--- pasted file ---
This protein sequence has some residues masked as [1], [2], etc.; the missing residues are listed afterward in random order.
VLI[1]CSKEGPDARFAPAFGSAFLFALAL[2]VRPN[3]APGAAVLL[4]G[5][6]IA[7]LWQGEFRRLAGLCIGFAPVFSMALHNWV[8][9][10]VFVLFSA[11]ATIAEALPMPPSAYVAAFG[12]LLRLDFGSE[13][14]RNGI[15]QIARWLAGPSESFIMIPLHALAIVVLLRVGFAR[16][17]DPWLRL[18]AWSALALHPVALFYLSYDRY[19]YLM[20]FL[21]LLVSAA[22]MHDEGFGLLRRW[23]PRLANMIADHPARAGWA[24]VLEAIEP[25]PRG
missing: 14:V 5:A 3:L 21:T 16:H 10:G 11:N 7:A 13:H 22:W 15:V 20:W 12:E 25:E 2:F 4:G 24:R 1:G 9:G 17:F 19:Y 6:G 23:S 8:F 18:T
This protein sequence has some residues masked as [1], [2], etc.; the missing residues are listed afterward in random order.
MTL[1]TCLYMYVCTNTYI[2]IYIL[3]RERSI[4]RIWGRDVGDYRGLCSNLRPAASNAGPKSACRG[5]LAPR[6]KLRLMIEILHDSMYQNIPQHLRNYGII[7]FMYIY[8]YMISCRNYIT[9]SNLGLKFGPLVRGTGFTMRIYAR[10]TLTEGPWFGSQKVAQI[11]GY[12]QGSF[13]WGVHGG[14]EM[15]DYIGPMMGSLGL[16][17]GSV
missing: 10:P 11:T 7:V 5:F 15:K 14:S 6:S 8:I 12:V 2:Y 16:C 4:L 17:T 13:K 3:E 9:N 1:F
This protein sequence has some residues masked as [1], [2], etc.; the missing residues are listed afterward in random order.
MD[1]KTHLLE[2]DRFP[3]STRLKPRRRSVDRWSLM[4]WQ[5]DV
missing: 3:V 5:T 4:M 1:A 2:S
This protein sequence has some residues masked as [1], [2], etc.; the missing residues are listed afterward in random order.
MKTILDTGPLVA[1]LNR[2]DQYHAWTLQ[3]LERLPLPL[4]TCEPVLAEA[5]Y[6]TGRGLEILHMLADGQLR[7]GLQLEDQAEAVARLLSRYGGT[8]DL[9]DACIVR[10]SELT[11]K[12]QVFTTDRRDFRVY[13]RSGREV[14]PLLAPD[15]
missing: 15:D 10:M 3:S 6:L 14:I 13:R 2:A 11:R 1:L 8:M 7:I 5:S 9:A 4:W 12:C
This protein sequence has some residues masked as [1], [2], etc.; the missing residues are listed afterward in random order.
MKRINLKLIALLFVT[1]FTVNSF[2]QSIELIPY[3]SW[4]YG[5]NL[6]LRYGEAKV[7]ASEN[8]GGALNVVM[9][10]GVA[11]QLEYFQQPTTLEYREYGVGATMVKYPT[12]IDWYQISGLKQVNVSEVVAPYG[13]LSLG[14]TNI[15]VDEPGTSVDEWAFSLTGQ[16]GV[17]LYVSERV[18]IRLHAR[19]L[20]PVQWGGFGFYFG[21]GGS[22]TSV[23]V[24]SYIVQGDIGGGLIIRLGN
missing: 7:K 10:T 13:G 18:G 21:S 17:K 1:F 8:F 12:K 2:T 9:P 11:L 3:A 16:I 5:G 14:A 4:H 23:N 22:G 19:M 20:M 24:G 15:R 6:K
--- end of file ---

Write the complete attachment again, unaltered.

This protein sequence has some residues masked as [1], [2], etc.; the missing residues are listed afterward in random order.
VLI[1]CSKEGPDARFAPAFGSAFLFALAL[2]VRPN[3]APGAAVLL[4]G[5][6]IA[7]LWQGEFRRLAGLCIGFAPVFSMALHNWV[8][9][10]VFVLFSA[11]ATIAEALPMPPSAYVAAFG[12]LLRLDFGSE[13][14]RNGI[15]QIARWLAGPSESFIMIPLHALAIVVLLRVGFAR[16][17]DPWLRL[18]AWSALALHPVALFYLSYDRY[19]YLM[20]FL[21]LLVSAA[22]MHDEGFGLLRRW[23]PRLANMIADHPARAGWA[24]VLEAIEP[25]PRG
missing: 14:V 5:A 3:L 21:T 16:H 10:G 11:N 7:A 13:H 22:W 15:V 20:W 12:E 25:E 2:F 4:G 24:R 1:G 9:G 17:F 19:Y 6:G 23:S 8:F 18:T
This protein sequence has some residues masked as [1], [2], etc.; the missing residues are listed afterward in random order.
MTL[1]TCLYMYVCTNTYI[2]IYIL[3]RERSI[4]RIWGRDVGDYRGLCSNLRPAASNAGPKSACRG[5]LAPR[6]KLRLMIEILHDSMYQNIPQHLRNYGII[7]FMYIY[8]YMISCRNYIT[9]SNLGLKFGPLVRGTGFTMRIYAR[10]TLTEGPWFGSQKVAQI[11]GY[12]QGSF[13]WGVHGG[14]EM[15]DYIGPMMGSLGL[16][17]GSV
missing: 10:P 11:T 7:V 5:F 15:K 14:S 6:S 8:I 12:V 2:Y 16:C 4:L 17:T 13:K 3:E 9:N 1:F
This protein sequence has some residues masked as [1], [2], etc.; the missing residues are listed afterward in random order.
MD[1]KTHLLE[2]DRFP[3]STRLKPRRRSVDRWSLM[4]WQ[5]DV
missing: 3:V 5:T 4:M 1:A 2:S
This protein sequence has some residues masked as [1], [2], etc.; the missing residues are listed afterward in random order.
MKTILDTGPLVA[1]LNR[2]DQYHAWTLQ[3]LERLPLPL[4]TCEPVLAEA[5]Y[6]TGRGLEILHMLADGQLR[7]GLQLEDQAEAVARLLSRYGGT[8]DL[9]DACIVR[10]SELT[11]K[12]QVFTTDRRDFRVY[13]RSGREV[14]PLLAPD[15]
missing: 15:D 10:M 3:S 6:L 14:I 13:R 2:A 11:R 1:L 8:M 7:I 5:S 9:A 4:W 12:C
This protein sequence has some residues masked as [1], [2], etc.; the missing residues are listed afterward in random order.
MKRINLKLIALLFVT[1]FTVNSF[2]QSIELIPY[3]SW[4]YG[5]NL[6]LRYGEAKV[7]ASEN[8]GGALNVVM[9][10]GVA[11]QLEYFQQPTTLEYREYGVGATMVKYPT[12]IDWYQISGLKQVNVSEVVAPYG[13]LSLG[14]TNI[15]VDEPGTSVDEWAFSLTGQ[16]GV[17]LYVSERV[18]IRLHAR[19]L[20]PVQWGGFGFYFG[21]GGS[22]TSV[23]V[24]SYIVQGDIGGGLIIRLGN
missing: 7:K 10:T 13:G 18:G 21:S 17:K 1:F 8:F 12:K 2:T 9:P 11:L 3:A 16:I 5:G 14:A 4:H 23:N 22:G 19:M 20:M 24:G 15:R 6:K